According to the just released LightCounting April 2019 edition of the Optical Communications Market Forecast Report, the global optical transceiver market will be overdue for growth after two slower than expected years in 2017-2018. Most likely, it finds, 2019 will be another slow year. The research company then asks: what would it take to put this market back on track for 20 years of 14% CAGR for 2003-2024, (as illustrated in Figure 1)?
LightCounting reckons it should not take much. This is the company’s short wish list for 2019-2020:
- China and the United States reach a trade deal in 2019
- Deployments of 5G roll out as expected, lifting demand for wireless fronthaul and backhaul optics
- Shipments of next generation Ethernet modules, including 2x200GbE, 4x100GbE and 400GbE will reach decent volumes in 2020, and price declines in the Ethernet market return to their historical average.
The company says the last bullet point is the most critical for the market growth in 2020-2024. Ethernet is already the largest segment of the global optical transceiver market, and it is projected to account for 64% of the total in 2024, up from 45% in 2016.
The April report finds that demand for 100GbE Ethernet transceivers was very strong in 2017-2018, but very steep price declines (up to 50% in 2018) limited growth in sales revenue.
Normalised average price of Ethernet transceivers declined from above US$6/Gbits/s in 2016 to US$3/Gbits/s in 2018. Despite projected moderation in price declines in 2020-2024, the normalised price is projected to drop to just above US$1/Gbits/s by 2024.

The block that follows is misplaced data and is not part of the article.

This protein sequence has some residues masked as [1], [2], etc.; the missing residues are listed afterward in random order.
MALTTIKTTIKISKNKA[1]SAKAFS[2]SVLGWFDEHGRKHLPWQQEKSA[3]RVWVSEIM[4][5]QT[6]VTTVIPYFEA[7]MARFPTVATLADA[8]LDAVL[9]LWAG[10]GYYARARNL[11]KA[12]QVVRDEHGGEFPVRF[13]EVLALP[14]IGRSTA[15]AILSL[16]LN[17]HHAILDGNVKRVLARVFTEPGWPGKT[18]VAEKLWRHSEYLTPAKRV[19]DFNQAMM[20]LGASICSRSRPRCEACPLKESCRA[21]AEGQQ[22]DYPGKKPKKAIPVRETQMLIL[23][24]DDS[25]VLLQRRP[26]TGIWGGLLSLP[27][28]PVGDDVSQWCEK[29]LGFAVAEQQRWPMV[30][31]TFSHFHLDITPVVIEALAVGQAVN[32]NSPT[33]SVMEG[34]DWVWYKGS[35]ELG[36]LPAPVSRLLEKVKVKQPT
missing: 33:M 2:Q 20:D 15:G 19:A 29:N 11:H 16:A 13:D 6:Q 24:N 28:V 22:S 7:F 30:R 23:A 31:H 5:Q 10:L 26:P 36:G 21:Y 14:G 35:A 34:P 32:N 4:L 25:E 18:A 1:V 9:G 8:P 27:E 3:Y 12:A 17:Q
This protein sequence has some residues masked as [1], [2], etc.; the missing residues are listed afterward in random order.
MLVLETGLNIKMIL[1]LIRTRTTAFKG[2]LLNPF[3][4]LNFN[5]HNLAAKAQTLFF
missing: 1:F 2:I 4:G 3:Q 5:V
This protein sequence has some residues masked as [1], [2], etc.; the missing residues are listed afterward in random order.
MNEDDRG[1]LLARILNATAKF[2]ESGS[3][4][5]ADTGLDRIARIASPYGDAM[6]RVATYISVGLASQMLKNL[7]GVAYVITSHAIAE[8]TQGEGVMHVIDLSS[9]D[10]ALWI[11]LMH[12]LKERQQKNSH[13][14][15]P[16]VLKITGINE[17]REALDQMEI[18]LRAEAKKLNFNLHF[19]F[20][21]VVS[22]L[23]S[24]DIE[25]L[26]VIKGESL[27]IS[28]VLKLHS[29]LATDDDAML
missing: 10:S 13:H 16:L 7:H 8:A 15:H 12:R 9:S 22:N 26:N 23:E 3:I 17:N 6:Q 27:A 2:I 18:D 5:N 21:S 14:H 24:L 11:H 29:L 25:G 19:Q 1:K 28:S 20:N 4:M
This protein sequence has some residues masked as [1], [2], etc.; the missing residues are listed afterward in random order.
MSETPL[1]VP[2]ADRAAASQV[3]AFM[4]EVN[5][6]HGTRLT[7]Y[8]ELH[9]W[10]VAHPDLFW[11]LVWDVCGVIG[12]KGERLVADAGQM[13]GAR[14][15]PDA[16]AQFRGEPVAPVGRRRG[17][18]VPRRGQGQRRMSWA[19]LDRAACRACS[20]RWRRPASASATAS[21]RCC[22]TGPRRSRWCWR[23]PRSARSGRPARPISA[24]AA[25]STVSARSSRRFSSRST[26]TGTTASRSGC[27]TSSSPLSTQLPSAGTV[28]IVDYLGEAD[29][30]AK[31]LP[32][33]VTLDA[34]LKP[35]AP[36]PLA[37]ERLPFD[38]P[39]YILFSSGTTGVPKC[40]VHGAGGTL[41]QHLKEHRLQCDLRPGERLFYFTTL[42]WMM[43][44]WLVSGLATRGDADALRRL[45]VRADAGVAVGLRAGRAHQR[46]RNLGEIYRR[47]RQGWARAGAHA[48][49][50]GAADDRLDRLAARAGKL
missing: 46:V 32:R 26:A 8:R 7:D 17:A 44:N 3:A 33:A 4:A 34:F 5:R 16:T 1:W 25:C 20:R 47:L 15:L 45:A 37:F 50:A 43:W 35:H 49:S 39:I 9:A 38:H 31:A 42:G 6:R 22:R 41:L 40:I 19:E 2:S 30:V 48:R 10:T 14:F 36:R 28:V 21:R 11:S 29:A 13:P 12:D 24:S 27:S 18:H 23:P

Annual price declines reached -37% in 2018, beating the previous record of -33% set in 2011. The normalised ASPs tend to drop more steeply as shipments of new higher speed product reach high volumes. This was the case with 10GbE in 2011, 40GbE in 2014 and 100GbE in 2017-2018. Will history repeat itself in 2020-2024?
LightCounting states that the problem is that there are too many different next generation products on the roadmap now. Google is deploying 2x200GbE SR8 and FR8 transceivers, Amazon plans to use 4x100G DR4, and Facebook is staying with 100GbE for now, and plans to use 200GbE next. Other cloud companies have not publicly finalised their plans yet. Because of this fragmentation none of the products will reach very high volumes, justifying price declines observed in 2018. This may not be great for the customers, but it would be a well overdue break for suppliers.
The updated forecast includes revised projections for the wireless fronthaul and backhaul market to account for changes in deployment plans at China Mobile. It also presents a new analysis suggesting that the percentage of fibre not equipped with optical transmitters (or dark fibre) increased in 2017-2018. A lot of this dark fibre will be used in the fronthaul and backhaul applications.
The forecast also includes a more detailed forecast for WSS modules, as well as high-speed modulators and coherent receivers for DWDM applications. Demand for WSS modules increased sharply in 2018 mostly due to deployments of these modules in China. Demand for pump lasers and fibre amplifiers (not included in this forecast) was also strong in 2017-2018. An increase in sales of these products is a leading indicator for higher sales of DWDM transceivers, modulators, coherent receivers and tunable lasers in the next 2-3 years. This is consistent with LightCounting’s forecast, but growth in sales of those products on a merchant market will be limited by internal manufacturing of these devices by the leading equipment suppliers, including Ciena and Huawei.
For more information, visit www.lightcounting.com